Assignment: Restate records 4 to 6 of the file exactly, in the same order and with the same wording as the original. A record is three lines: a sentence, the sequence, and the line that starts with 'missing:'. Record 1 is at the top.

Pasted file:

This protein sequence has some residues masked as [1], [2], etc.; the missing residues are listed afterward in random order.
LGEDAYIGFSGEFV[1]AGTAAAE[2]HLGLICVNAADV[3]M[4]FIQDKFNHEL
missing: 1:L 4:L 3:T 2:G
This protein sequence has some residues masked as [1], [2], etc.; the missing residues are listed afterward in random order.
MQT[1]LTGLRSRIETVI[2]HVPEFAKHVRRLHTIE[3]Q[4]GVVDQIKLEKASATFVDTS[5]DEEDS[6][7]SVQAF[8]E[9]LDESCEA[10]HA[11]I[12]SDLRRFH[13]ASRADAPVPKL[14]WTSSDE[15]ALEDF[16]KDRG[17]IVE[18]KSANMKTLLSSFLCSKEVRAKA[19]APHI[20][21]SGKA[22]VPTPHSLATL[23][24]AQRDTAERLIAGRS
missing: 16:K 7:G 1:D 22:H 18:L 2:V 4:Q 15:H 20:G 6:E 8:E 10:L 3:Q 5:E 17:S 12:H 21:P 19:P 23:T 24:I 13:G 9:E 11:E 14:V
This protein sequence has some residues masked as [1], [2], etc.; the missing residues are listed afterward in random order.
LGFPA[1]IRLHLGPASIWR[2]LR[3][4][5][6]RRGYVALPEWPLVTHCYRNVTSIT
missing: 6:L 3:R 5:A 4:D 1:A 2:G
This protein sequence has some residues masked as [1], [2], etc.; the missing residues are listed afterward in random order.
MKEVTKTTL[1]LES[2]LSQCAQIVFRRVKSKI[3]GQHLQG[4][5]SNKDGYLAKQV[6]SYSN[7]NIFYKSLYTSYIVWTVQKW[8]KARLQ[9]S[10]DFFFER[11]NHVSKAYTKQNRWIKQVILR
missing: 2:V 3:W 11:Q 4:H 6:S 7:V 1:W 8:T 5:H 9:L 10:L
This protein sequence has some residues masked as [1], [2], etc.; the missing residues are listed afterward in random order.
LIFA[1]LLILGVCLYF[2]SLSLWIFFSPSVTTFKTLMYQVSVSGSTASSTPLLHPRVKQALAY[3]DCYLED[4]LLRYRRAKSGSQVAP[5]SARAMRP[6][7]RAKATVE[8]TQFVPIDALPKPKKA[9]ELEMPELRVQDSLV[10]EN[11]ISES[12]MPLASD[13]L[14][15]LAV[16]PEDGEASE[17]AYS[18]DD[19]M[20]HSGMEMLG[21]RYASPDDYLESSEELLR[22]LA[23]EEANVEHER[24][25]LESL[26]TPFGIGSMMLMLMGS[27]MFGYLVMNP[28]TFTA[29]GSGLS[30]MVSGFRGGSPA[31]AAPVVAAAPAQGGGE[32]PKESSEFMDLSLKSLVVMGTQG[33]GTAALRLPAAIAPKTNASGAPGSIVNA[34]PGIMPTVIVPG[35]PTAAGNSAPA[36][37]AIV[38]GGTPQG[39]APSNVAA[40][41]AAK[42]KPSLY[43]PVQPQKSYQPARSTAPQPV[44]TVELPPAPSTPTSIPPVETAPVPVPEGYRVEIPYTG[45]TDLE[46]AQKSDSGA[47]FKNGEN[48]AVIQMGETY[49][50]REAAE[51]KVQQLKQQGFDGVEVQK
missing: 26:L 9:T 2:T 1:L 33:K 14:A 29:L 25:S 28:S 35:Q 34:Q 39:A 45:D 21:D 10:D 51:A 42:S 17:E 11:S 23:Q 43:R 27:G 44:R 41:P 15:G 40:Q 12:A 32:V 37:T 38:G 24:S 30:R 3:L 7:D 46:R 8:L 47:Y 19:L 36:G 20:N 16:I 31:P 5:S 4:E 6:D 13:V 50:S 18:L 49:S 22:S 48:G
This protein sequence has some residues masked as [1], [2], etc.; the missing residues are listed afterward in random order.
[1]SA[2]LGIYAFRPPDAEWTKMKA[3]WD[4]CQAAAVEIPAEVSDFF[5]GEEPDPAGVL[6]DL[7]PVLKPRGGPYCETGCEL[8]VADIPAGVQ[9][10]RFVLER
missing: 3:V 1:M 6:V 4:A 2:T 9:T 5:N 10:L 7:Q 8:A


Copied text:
This protein sequence has some residues masked as [1], [2], etc.; the missing residues are listed afterward in random order.
MKEVTKTTL[1]LES[2]LSQCAQIVFRRVKSKI[3]GQHLQG[4][5]SNKDGYLAKQV[6]SYSN[7]NIFYKSLYTSYIVWTVQKW[8]KARLQ[9]S[10]DFFFER[11]NHVSKAYTKQNRWIKQVILR
missing: 2:V 3:W 11:Q 4:H 6:S 7:V 1:W 8:T 5:H 9:L 10:L
This protein sequence has some residues masked as [1], [2], etc.; the missing residues are listed afterward in random order.
LIFA[1]LLILGVCLYF[2]SLSLWIFFSPSVTTFKTLMYQVSVSGSTASSTPLLHPRVKQALAY[3]DCYLED[4]LLRYRRAKSGSQVAP[5]SARAMRP[6][7]RAKATVE[8]TQFVPIDALPKPKKA[9]ELEMPELRVQDSLV[10]EN[11]ISES[12]MPLASD[13]L[14][15]LAV[16]PEDGEASE[17]AYS[18]DD[19]M[20]HSGMEMLG[21]RYASPDDYLESSEELLR[22]LA[23]EEANVEHER[24][25]LESL[26]TPFGIGSMMLMLMGS[27]MFGYLVMNP[28]TFTA[29]GSGLS[30]MVSGFRGGSPA[31]AAPVVAAAPAQGGGE[32]PKESSEFMDLSLKSLVVMGTQG[33]GTAALRLPAAIAPKTNASGAPGSIVNA[34]PGIMPTVIVPG[35]PTAAGNSAPA[36][37]AIV[38]GGTPQG[39]APSNVAA[40][41]AAK[42]KPSLY[43]PVQPQKSYQPARSTAPQPV[44]TVELPPAPSTPTSIPPVETAPVPVPEGYRVEIPYTG[45]TDLE[46]AQKSDSGA[47]FKNGEN[48]AVIQMGETY[49][50]REAAE[51]KVQQLKQQGFDGVEVQK
missing: 26:L 9:T 2:T 1:L 33:K 14:A 29:L 25:S 28:S 35:Q 34:Q 39:A 45:D 21:D 10:D 51:A 42:S 17:E 11:S 23:Q 43:R 27:G 44:R 41:P 15:G 40:Q 12:A 32:V 37:T 38:G 24:S 30:R 3:L 7:D 46:R 8:L 47:Y 19:L 36:G 20:N 16:I 31:P 5:S 4:E 6:D 13:V 50:S 18:L 49:S 22:S 48:G
This protein sequence has some residues masked as [1], [2], etc.; the missing residues are listed afterward in random order.
[1]SA[2]LGIYAFRPPDAEWTKMKA[3]WD[4]CQAAAVEIPAEVSDFF[5]GEEPDPAGVL[6]DL[7]PVLKPRGGPYCETGCEL[8]VADIPAGVQ[9][10]RFVLER
missing: 3:V 1:M 6:V 4:A 2:T 9:T 5:N 10:L 7:Q 8:A